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Japanese medium-format SLR (edit)
6×9 Optika | Rittreck
6×8 Fuji GX680 | Fuji GX680 II | Fujifilm GX680 III | Fujifilm GX680 III S
6×7 Bronica GS-1 | Mamiya RB67 | Mamiya RZ67 | Pentax 67
6×6 Amano 66 | Reflex Beauty | Bronica C | Bronica D | Bronica EC | Bronica S | Bronica S2 | Bronica SQ | Bronica Z | Carlflex | Escaflex | Flex Six | Fujita 66 | Graflex Norita | Hasemiflex | Kalimar Reflex | Kalimar Six Sixty | Konishiroku prototype | Kowa Six | Kowa Super 66 | Minolta SR66 | Norita 66 | Orchid | Rittreck 6×6 | Rolly Flex | Seito Ref | Shinkoflex | Soligor 66 | Tanyflex | Warner 66 | Zuman Flex
4.5×6 Bronica ETR | Contax 645 AF | Fujifilm GX645AF | Konica SF | Mamiya M645 | Mamiya M645 Super / Pro | Mamiya 645AF | Pentax 645 | Pentax 645N | Pentax 645NII
4×4 Atomflex | Komaflex-S | Super Flex Baby
Japanese TLR and pseudo TLR ->
Other Japanese 6×6, 4.5×6, 3×4 and 4×4 ->

The Shinkoflex and Flex Six are Japanese 6×6 SLR cameras made in the first half of the 1940s, and identical except for the name.

Date and original documents

Many sources say that the Shinkoflex appeared in 1940.[1] It is said that the Shinkoflex was the first Japanese 6×6 SLR, the first Japanese rollfilm SLR with a focal plane shutter and the first Japanese camera to have an advance lever.[2]

However neither the Shinkoflex nor the Flex Six are mentioned in the official list of set prices compiled in October 1940 and published in January 1941, which should list the whole Japanese camera production of the time.[3] It seems that no advertisement for the camera was placed in the Japanese camera magazines.[4]

A Shinkoflex or Flex Six body is nonetheless pictured in an advertisement dated March 1942 for the Kanko mirror lenses made by Kansai Kōgaku.[5] The Shinkoflex also appears in the April 1943 government inquiry on Japanese camera production.[6]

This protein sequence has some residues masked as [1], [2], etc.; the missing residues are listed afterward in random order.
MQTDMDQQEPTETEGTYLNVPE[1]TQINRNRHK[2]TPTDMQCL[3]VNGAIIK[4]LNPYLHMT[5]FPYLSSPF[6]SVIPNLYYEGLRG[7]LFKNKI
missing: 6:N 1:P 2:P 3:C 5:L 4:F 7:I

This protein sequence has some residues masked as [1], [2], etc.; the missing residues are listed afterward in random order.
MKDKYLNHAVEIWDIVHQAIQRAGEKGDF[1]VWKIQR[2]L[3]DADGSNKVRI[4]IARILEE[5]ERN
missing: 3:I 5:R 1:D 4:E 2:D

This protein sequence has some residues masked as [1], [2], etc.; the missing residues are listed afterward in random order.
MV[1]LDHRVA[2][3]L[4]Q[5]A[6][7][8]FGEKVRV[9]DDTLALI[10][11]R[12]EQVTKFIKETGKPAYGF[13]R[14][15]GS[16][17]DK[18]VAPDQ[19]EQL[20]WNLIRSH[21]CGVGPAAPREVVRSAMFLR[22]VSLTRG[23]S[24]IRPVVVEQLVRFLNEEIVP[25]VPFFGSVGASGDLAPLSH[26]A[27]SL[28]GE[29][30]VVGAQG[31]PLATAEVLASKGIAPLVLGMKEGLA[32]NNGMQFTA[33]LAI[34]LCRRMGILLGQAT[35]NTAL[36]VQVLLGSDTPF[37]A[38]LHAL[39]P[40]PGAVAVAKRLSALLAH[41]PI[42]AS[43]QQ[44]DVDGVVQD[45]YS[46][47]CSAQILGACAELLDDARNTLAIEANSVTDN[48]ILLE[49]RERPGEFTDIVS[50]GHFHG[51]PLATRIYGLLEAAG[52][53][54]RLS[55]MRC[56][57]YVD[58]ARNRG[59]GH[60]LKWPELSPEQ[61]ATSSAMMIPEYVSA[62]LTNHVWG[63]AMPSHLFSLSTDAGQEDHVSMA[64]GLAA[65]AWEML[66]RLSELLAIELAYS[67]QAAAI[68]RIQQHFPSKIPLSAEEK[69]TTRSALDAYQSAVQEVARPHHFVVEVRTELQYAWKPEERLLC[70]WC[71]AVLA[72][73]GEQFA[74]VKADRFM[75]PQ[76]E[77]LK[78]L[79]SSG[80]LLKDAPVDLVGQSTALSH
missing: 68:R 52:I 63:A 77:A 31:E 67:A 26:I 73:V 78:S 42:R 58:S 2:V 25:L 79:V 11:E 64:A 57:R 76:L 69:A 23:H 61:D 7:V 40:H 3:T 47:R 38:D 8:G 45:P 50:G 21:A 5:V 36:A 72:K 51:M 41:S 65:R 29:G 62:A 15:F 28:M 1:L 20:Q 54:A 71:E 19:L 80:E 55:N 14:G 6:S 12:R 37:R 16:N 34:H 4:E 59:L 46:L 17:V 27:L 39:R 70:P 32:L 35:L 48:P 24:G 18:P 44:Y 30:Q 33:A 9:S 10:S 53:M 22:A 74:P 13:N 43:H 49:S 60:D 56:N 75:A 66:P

Maker and distributor

The Shinkoflex is usually attributed to Yamashita Shōten (some sources say "Yamashita Shōkai" by mistake) but this was certainly only the distributor.[7]

The 1943 government inquiry says that the shutter and lens were made by Shinkō, the same company which made the Shinko Baby and probably the Shinko Super.[8] The maker's name is unfortunately missing from the document, but it seems likely that the company which made the focal-plane shutter also made the rest of the body.

The Flex Six is attributed to Kyōto Seiki for an unknown reason,[9] but the camera is merely a name variant of the Shinkoflex.


The Shinkoflex and Flex Six are strongly influenced by the Reflex-Korelle, with a focal plane shutter and a cube-like mirror box protruding from the body. The left half of the top plate has an advance lever and perhaps an exposure counter. The right half has the speed setting knob, with B, 10–500 speed settings.[10] (Despite its probably common origin, the shutter of the Shinko Super only has 1/200 instead of 1/500 top speed.) It seems that the release button is on the right-hand side of the mirror box. The nameplate (Shinkoflex or Flex Six) is above the lens, in front of the viewing hood. The back is hinged to the right.

It is said that the lens is interchangeable.[11] It is not known if it used the same mount as the Reflex-Korelle. The lens mentioned in the 1943 government inquiry is the same four-element Shinko 80/3.5 as on the Shinko Super.[12]

Actual examples

Two actual examples of the Shinkoflex have been observed. One is pictured in Sugiyama and has a Radionar 7.5cm f/3.5 lens by Schneider, a lens that was perhaps originally made for the Reflex-Korelle.[13] The other is pictured in Lewis[14] and in this page of the JCII collection and has a different lens and a larger lens plate, almost covering all the front plate.